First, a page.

Embracing a plug and play aquarium for personal coral reefs

Eradicating AEFW in the Red Sea Max 250 reef

Posted on Mar 18, 2012 in Guides | 0 comments

In dealing with Aceopora Eating Flatworms (AEFW) in my Red Sea Max 250 reef, I took all of my Acropora corals off of rocks, dipped for weeks, added wrasses for patrolling, and all the other suggestions out there. I did lose a few corals, especially deep water ones due to the stress of the dips and sensitivity to Revive. I am out of patience and whatever happens now happens. If AEFW want to eat my Acroporas, then they are going to and I’ll have to not have any Acros. However, since the reef was being dismantled at this time, it was a great time to correct a few mistakes I had made a long time ago that only experience teaches, if you know what I mean. A few that come to mind are: 1. Glue corals to small pieces...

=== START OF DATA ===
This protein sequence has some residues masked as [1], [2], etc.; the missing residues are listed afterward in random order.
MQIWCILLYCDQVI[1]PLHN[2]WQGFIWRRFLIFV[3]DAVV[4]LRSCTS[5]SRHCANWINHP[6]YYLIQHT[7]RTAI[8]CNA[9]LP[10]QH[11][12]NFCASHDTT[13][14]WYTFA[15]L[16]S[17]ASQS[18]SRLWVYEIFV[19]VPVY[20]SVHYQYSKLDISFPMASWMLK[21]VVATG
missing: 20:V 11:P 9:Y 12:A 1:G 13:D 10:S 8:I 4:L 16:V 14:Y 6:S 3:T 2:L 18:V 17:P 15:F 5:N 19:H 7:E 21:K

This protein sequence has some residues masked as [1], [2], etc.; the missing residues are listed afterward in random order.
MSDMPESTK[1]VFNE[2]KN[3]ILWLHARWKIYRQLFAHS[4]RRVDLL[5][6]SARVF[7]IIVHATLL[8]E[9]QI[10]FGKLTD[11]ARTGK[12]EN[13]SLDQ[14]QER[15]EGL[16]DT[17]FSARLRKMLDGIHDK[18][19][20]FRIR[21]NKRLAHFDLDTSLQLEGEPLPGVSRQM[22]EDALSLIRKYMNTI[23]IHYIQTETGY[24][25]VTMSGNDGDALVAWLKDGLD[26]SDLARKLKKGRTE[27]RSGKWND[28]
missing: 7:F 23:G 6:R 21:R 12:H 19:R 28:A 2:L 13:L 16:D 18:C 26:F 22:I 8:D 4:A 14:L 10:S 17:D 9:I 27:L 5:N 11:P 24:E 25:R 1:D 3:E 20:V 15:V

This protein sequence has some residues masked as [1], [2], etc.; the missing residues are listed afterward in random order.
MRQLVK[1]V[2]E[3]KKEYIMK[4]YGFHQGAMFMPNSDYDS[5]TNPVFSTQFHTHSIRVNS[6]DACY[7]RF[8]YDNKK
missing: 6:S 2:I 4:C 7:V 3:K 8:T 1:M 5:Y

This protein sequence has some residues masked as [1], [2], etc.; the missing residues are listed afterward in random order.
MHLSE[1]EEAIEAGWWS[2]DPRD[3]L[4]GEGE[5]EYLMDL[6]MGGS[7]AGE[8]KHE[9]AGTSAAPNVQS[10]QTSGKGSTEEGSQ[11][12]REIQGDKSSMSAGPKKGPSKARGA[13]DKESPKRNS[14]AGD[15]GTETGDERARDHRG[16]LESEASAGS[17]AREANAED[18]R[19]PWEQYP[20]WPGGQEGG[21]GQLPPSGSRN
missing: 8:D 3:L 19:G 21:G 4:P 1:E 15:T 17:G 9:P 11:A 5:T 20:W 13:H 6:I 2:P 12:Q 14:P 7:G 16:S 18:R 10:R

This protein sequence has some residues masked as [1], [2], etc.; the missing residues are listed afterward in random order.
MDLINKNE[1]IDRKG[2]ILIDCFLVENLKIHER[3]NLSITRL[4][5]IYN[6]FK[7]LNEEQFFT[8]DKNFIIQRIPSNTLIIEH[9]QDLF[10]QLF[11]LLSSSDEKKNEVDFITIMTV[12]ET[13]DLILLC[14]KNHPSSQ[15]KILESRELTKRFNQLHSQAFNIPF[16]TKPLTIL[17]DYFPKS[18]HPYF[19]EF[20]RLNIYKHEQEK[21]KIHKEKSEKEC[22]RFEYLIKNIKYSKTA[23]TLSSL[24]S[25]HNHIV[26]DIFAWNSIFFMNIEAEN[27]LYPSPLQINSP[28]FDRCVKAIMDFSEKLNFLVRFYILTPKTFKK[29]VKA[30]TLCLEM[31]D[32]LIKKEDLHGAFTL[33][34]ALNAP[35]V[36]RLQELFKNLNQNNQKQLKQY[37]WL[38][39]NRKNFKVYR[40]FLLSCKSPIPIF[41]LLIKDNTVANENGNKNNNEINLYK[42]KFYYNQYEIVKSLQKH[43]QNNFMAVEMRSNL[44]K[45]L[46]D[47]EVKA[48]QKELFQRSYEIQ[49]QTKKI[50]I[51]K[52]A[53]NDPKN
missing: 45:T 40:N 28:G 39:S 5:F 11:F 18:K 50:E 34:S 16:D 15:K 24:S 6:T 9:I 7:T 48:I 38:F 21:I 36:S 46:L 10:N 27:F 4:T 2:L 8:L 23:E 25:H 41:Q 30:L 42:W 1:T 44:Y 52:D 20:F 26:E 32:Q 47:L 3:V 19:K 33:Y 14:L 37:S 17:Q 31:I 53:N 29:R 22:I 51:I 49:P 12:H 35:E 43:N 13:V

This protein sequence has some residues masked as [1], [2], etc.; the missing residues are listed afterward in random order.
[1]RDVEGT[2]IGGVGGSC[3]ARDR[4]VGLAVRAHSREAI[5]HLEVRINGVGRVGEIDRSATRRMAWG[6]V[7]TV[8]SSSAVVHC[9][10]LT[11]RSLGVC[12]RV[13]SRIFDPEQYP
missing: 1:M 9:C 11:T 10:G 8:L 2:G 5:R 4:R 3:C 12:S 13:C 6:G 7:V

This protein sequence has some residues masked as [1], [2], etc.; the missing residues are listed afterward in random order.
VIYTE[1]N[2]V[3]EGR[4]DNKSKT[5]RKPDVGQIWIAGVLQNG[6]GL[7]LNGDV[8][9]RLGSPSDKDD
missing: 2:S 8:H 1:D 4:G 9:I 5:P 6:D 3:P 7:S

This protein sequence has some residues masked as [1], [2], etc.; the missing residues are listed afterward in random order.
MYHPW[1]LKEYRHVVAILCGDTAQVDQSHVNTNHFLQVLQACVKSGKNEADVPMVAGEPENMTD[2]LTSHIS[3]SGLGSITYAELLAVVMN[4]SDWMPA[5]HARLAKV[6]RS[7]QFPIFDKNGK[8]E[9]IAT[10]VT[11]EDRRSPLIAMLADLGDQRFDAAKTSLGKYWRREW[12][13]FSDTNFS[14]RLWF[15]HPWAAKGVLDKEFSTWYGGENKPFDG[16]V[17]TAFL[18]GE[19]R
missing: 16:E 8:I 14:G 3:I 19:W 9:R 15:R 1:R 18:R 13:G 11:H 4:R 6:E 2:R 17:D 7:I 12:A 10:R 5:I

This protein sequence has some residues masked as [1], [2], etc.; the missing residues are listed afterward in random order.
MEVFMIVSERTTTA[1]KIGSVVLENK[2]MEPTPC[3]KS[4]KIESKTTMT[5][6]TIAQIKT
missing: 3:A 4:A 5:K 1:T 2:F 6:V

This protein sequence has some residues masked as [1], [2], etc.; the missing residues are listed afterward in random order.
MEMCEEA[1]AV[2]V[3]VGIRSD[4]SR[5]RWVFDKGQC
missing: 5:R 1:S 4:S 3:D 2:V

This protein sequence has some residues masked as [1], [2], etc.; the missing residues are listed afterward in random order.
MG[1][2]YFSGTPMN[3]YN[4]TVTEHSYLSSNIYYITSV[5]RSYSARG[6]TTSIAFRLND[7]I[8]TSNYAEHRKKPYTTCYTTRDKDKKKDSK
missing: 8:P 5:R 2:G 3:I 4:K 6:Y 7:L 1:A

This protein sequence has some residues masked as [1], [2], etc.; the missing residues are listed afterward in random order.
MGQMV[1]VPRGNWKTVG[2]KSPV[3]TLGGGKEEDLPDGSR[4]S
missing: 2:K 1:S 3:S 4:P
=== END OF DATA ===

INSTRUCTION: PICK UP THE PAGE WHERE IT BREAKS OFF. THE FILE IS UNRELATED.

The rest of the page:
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Coral warfare

Posted on Dec 28, 2011 in Guides, Photography | 0 comments

Corals are beautiful and delicate animals but the coral reef has limited space with the right temperature, flow, sunlight and other characteristics so corals compete for space. To aid in protecting themselves and space, most corals produce neurotoxins to damage or kill neighboring corals. An Acropora coral fell on my Bird’s Nest coral and a chemical war ensued. The Bird’s Nest coral lost as you can see below from the white calcium carbonate skeleton devoid of coral tissue.                         Important Note: In a reef tank, care must be taken to not get these neurotoxins within your blood stream through cuts on your hands. Use gloves, eye protection and a in some cases (if boiling is involved) a respirator as much as possible. Also be especially careful with Zoanthid...